The study conducted was mixed, in the sense that it used both quantitative and qualitative methodologies. The primary data from the sample were obtained through the administration of a closed questionnaire and a semi-structured interview, through which insights were obtained on the research training of students in the Communication Sciences at a national university in Lima. The sample selection was obtained based on three criteria: being registered, belonging to the 5th-9th cycle and being willing to comply with the data collection requirements.

The data for the quantitative analysis was obtained from 80 students in the 5th-9th cycles, keeping in mind that in the 2021-odd semester there were only odd cycles and students from the 1st and 3rd cycles were not considered for being less familiar with the topic of formative research. The data for the qualitative analysis were obtained from 12 students belonging to the aforementioned population, a number that was reached by saturation of data. In addition, convenience sampling was used to select the sample, as the subjects were favorably available. The questionnaire and interview were designed considering the characteristics, application and appreciation of formative research; in the case of the former, prior to application, the validity of the content was analyzed using Aiken’s V coefficient and Cronbach’s alpha for reliability, based on data from 30 students in the population; the validity in the latter was analyzed in a manner similar to the questionnaire.

Prior to the quantitative analysis, statistical techniques were used to perform the cleaning, coding and tabulation of the respective data. With regard to the qualitative aspect, the interviews were transcribed to conduct discourse analysis of the students, based on the categories, subcategories, coding, establishment of relationships, etc. In both cases, the aim was to identify and analyze the knowledge and perceptions of the informants with regard to formative research.

3. Results

The results are shown below for each item on the questionnaire that was applied to the students in the sample:

Of four ideas related to the act of researching, 77.5% of students surveyed considered that the idea that best describes it is that related to “collecting and analyzing information that makes it possible to respond to a question that is raised”, an idea associated with topics that are developed in the research methodology courses or subjects; it is broader than the three additional ideas, which only indicate a particular procedure, since they are related to: formulating hypotheses and selecting methods and techniques to verify them (for 17.5%); proposing problems based on a difficulty, as well as formulating their respective objectives (for 3.75%), or designing a timeline of activities related to a certain study (for a small percentage of 1.25%). These figures reveal that most of the students have a clear idea of the meaning of research.

Table 2. What is the phrase that is the closest to research?

Table 3. What do you believe is the most neglected by the university?


Table 4. What procedure is sufficient to learn how to do research?

Most of the students surveyed stressed a weakness with regard to the attention given to research; a 41.5% majority considered that training in scientific research is the most neglected, which is a revealing aspect that exceeds even training in the competences of the profession, which was considered by 23.75%. Likewise, the lack of attention given to research in combination with instruction was perceived by 20% of those surveyed and the lack of attention given to research in conjunction with university social responsibility was perceived by just 15%. Therefore, in light of the figures presented, more than 75% of the students perceive a lack of attention to the area of research in their professional training process, which they consider to be an important articulating axis, a vision of research as an inherent element of professional training.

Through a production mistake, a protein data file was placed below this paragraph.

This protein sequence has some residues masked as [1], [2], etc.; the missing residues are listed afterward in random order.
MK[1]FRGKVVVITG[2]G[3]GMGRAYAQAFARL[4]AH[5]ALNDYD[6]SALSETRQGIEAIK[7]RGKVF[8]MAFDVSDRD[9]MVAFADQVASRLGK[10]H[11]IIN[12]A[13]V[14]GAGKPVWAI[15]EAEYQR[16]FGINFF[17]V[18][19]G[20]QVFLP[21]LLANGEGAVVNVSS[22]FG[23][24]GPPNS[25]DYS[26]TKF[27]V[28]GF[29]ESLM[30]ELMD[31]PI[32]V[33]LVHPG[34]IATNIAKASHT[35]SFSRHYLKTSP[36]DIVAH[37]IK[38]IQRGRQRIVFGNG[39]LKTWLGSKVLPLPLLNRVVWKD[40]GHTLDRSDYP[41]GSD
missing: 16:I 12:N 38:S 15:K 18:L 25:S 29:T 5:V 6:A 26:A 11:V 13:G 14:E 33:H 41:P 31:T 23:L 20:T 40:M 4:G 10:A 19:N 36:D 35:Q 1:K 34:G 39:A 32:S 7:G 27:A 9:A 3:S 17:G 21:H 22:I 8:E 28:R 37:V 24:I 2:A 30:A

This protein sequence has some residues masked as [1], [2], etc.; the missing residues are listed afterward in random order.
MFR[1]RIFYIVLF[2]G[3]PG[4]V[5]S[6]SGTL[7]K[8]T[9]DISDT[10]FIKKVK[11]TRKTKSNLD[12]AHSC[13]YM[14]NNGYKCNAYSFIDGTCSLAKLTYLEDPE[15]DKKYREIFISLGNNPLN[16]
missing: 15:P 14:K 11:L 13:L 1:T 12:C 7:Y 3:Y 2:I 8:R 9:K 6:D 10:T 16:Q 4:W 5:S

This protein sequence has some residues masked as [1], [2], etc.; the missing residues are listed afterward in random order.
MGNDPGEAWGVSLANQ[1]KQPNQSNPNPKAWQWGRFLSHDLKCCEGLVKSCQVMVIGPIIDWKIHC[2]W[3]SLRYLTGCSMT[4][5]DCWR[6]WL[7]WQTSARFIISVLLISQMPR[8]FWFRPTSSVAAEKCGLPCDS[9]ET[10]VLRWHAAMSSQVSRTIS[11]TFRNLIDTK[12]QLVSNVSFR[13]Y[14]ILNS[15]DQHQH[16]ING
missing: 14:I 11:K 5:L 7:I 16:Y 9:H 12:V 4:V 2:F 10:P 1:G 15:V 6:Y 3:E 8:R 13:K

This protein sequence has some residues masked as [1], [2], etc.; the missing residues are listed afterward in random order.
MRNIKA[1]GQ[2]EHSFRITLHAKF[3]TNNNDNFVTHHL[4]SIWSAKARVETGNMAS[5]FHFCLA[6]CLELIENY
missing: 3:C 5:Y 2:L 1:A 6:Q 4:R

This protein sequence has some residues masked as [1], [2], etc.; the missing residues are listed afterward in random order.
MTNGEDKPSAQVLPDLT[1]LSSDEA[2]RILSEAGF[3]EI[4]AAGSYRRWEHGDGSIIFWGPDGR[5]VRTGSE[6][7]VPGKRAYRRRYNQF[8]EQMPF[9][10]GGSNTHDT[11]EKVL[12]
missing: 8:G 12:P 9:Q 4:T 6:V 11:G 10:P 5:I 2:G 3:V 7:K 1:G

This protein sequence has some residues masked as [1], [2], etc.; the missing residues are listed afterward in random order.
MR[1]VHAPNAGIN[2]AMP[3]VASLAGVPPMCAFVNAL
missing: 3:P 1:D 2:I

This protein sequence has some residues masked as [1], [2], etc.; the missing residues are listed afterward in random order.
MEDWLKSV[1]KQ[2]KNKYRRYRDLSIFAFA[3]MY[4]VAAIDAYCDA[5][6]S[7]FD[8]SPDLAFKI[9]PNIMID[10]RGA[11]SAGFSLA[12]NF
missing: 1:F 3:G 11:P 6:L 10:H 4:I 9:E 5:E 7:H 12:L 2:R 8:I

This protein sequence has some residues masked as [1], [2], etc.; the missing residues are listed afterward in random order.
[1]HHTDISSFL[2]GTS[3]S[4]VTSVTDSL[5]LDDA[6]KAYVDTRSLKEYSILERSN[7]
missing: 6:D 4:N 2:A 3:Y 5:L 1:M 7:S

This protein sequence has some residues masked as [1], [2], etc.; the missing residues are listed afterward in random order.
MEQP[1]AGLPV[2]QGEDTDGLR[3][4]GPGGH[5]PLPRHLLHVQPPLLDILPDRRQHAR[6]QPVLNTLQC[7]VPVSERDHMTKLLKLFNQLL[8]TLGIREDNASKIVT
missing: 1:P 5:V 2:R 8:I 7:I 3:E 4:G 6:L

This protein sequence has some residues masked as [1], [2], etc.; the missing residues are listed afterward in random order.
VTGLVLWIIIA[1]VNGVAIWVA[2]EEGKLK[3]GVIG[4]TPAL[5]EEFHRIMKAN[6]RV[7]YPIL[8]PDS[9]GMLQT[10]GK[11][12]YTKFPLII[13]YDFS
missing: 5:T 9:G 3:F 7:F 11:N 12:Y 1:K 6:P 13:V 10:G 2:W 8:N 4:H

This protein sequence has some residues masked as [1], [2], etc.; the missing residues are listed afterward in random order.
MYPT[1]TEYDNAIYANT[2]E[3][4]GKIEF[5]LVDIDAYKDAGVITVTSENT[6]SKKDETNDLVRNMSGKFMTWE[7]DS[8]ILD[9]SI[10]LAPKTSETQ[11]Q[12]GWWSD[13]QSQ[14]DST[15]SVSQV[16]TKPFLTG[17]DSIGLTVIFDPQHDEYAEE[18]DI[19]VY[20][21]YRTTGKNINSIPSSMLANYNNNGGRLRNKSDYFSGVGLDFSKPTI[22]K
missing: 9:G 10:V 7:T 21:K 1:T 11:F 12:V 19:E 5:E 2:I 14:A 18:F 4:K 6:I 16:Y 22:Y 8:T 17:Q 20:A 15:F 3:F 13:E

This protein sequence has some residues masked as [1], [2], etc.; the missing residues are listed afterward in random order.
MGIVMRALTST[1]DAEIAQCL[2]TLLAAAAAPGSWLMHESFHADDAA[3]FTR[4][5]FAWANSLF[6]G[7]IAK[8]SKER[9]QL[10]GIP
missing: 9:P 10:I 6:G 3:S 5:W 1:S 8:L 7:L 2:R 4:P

According to the figures in the table above, the students surveyed called attention to a weakness in research training during the professional training, stressing the procedures that they consider pertinent to learning how to do research. A 42.5% majority considered that in order to learn how to do research, frequent curricular activities must be relied on that imply research; in other words, learning how to do research by doing research in the execution of the curriculum is something quite different from learning how to do research merely through the execution of activities or contents in the courses or modules in the field of research. Likewise, a significant 31.25% believe that learning how to do research is associated with performing activities as assistants to instructors with experience in research; in other words, learning how to research based on research practice. 17.5% call attention to the importance of learning how to do research based on acquiring theoretical foundations based on the reading of different sources: books, journals and different publications on research. Only 8.75% think that students learn how to do research based on conducting research projects for the purposes of earning the qualification in the final part of professional training, which reflects a common reality in universities during the last century.

In relation to the question “what activities optimize formative research?”, a significant 43.75% indicated that it is participation in educational activities that imply research, which is the equivalent of learning to do research through practice. 32.5% highlight relying on data processing under the guidance of experienced researcher-instructors; this figure exceeds 17.5% of the opinions which refer to formative research as a matter of co-participation in specific research projects alongside researchers. Only 6.25% believe that formative research implies the writing of reports on pre-professional practice, which demonstrates that the students surveyed envisage research separate from practice, which is to the detriment of attaining optimal professional training.